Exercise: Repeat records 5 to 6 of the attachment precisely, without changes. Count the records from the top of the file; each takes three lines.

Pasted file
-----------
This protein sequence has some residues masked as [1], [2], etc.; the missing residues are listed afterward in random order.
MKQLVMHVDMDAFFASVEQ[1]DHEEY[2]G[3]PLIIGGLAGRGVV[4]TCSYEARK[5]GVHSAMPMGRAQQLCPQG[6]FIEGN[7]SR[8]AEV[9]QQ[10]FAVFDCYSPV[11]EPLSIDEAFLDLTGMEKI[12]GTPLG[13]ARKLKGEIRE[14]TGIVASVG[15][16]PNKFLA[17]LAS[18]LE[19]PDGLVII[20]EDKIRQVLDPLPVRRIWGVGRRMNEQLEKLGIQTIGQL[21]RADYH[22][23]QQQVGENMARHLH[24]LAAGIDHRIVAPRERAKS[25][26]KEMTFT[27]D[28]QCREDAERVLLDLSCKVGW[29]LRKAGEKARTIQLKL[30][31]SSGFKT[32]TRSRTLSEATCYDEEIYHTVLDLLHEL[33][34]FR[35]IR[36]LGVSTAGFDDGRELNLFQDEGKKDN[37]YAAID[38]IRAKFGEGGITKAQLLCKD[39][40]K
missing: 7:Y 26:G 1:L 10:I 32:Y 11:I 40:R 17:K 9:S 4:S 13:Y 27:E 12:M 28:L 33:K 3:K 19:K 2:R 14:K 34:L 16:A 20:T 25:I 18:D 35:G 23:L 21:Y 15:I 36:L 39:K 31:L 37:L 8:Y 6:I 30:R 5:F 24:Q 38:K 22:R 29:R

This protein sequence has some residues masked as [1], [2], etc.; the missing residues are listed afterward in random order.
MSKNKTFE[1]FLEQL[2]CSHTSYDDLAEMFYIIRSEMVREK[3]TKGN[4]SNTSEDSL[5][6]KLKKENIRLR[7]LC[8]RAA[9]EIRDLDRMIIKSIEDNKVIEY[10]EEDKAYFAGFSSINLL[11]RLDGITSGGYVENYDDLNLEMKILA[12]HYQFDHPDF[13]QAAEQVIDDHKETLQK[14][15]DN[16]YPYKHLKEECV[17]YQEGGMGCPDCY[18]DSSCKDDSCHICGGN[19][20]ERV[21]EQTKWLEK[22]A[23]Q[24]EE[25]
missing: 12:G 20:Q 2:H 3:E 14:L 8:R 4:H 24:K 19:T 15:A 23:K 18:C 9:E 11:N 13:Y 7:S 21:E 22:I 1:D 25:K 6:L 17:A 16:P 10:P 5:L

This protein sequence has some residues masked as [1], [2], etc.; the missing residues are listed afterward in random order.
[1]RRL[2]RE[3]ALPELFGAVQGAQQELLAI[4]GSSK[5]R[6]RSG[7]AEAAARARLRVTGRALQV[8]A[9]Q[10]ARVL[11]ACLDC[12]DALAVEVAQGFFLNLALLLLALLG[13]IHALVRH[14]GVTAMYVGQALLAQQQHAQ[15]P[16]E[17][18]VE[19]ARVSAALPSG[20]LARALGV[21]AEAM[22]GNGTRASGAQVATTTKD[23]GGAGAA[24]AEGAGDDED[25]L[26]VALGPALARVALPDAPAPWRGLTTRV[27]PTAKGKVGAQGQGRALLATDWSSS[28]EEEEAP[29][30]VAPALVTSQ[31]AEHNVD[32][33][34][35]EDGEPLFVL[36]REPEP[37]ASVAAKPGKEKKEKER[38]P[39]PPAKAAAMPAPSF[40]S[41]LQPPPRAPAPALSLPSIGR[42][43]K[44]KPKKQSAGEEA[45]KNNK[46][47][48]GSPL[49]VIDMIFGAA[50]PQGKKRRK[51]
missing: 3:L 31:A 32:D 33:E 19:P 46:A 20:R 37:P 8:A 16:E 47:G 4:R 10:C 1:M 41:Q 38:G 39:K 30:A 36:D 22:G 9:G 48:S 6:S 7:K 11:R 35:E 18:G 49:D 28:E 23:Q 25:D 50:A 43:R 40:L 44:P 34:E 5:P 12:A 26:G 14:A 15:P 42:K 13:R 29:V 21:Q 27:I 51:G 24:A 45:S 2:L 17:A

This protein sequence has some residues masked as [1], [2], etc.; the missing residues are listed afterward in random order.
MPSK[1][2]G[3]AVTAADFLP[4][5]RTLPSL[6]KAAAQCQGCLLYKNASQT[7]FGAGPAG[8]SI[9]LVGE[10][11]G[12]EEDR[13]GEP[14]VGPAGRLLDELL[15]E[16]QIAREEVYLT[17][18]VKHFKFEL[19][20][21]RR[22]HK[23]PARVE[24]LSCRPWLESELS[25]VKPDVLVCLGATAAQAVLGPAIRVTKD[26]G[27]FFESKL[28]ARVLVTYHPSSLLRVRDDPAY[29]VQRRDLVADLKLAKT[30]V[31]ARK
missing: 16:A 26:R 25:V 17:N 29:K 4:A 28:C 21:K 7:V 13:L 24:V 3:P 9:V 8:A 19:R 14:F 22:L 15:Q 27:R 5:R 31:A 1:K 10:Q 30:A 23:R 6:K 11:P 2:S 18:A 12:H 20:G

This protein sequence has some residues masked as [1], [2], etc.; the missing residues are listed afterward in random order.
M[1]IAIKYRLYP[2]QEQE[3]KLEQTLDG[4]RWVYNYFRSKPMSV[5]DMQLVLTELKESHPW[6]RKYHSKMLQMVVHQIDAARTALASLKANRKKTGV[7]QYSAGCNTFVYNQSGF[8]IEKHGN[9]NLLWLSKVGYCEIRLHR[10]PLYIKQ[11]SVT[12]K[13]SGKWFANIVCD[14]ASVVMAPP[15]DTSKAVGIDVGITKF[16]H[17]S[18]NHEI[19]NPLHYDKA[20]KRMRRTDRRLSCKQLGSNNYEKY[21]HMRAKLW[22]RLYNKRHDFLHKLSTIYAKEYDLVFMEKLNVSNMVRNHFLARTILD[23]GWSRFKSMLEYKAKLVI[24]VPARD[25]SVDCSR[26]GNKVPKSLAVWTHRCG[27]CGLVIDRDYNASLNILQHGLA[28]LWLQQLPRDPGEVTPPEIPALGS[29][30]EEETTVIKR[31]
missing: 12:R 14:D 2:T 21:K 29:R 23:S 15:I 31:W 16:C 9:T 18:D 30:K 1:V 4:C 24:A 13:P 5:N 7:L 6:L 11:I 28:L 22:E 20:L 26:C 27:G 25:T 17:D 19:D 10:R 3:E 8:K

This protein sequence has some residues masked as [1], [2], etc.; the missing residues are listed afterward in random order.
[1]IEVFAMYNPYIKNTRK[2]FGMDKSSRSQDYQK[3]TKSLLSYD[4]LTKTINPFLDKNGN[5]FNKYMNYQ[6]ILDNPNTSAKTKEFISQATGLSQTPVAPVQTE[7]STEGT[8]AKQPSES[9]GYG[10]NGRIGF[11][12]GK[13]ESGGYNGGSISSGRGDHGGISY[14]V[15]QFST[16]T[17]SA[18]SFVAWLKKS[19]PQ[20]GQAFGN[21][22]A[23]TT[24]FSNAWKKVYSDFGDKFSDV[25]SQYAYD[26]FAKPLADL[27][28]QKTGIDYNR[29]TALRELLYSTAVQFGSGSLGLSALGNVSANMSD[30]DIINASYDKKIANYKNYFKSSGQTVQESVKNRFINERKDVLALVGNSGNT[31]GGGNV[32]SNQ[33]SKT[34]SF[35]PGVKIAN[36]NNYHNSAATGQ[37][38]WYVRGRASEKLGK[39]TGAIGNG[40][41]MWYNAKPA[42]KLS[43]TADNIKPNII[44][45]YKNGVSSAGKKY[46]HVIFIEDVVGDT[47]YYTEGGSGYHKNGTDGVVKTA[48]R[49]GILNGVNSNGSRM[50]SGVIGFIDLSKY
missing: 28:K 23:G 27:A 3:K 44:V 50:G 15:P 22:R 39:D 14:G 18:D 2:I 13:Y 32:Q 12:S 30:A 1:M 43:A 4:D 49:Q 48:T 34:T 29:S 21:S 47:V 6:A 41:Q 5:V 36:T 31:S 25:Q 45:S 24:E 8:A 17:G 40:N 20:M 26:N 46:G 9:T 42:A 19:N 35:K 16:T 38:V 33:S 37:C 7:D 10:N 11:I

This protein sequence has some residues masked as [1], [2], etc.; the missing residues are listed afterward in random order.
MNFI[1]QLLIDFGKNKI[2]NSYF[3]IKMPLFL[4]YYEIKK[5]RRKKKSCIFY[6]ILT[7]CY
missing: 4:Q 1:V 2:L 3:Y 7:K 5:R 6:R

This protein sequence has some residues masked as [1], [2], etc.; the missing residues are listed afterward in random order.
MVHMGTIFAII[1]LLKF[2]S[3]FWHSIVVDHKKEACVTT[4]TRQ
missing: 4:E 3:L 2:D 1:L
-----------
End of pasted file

This protein sequence has some residues masked as [1], [2], etc.; the missing residues are listed afterward in random order.
M[1]IAIKYRLYP[2]QEQE[3]KLEQTLDG[4]RWVYNYFRSKPMSV[5]DMQLVLTELKESHPW[6]RKYHSKMLQMVVHQIDAARTALASLKANRKKTGV[7]QYSAGCNTFVYNQSGF[8]IEKHGN[9]NLLWLSKVGYCEIRLHR[10]PLYIKQ[11]SVT[12]K[13]SGKWFANIVCD[14]ASVVMAPP[15]DTSKAVGIDVGITKF[16]H[17]S[18]NHEI[19]NPLHYDKA[20]KRMRRTDRRLSCKQLGSNNYEKY[21]HMRAKLW[22]RLYNKRHDFLHKLSTIYAKEYDLVFMEKLNVSNMVRNHFLARTILD[23]GWSRFKSMLEYKAKLVI[24]VPARD[25]SVDCSR[26]GNKVPKSLAVWTHRCG[27]CGLVIDRDYNASLNILQHGLA[28]LWLQQLPRDPGEVTPPEIPALGS[29][30]EEETTVIKR[31]
missing: 12:R 14:D 2:T 21:K 29:R 23:S 15:I 31:W 16:C 9:T 18:D 30:K 1:V 4:C 24:A 13:P 5:N 7:L 6:L 11:I 28:L 22:E 20:L 26:C 27:G 25:T 17:D 19:D 10:R 3:E 8:K

This protein sequence has some residues masked as [1], [2], etc.; the missing residues are listed afterward in random order.
[1]IEVFAMYNPYIKNTRK[2]FGMDKSSRSQDYQK[3]TKSLLSYD[4]LTKTINPFLDKNGN[5]FNKYMNYQ[6]ILDNPNTSAKTKEFISQATGLSQTPVAPVQTE[7]STEGT[8]AKQPSES[9]GYG[10]NGRIGF[11][12]GK[13]ESGGYNGGSISSGRGDHGGISY[14]V[15]QFST[16]T[17]SA[18]SFVAWLKKS[19]PQ[20]GQAFGN[21][22]A[23]TT[24]FSNAWKKVYSDFGDKFSDV[25]SQYAYD[26]FAKPLADL[27][28]QKTGIDYNR[29]TALRELLYSTAVQFGSGSLGLSALGNVSANMSD[30]DIINASYDKKIANYKNYFKSSGQTVQESVKNRFINERKDVLALVGNSGNT[31]GGGNV[32]SNQ[33]SKT[34]SF[35]PGVKIAN[36]NNYHNSAATGQ[37][38]WYVRGRASEKLGK[39]TGAIGNG[40][41]MWYNAKPA[42]KLS[43]TADNIKPNII[44][45]YKNGVSSAGKKY[46]HVIFIEDVVGDT[47]YYTEGGSGYHKNGTDGVVKTA[48]R[49]GILNGVNSNGSRM[50]SGVIGFIDLSKY
missing: 28:K 23:G 27:A 3:K 44:V 50:G 15:P 22:R 39:D 14:G 18:D 2:I 13:Y 32:Q 12:S 30:A 1:M 43:A 4:D 49:Q 48:T 34:T 29:S 21:S 47:V 6:A 41:Q 5:V 36:T 31:S 25:Q 45:S 24:E 8:A 17:G 40:N 20:M 26:N 46:G 9:T 42:A 19:N 35:K 16:T 38:V 33:S 37:C 7:D 10:N 11:I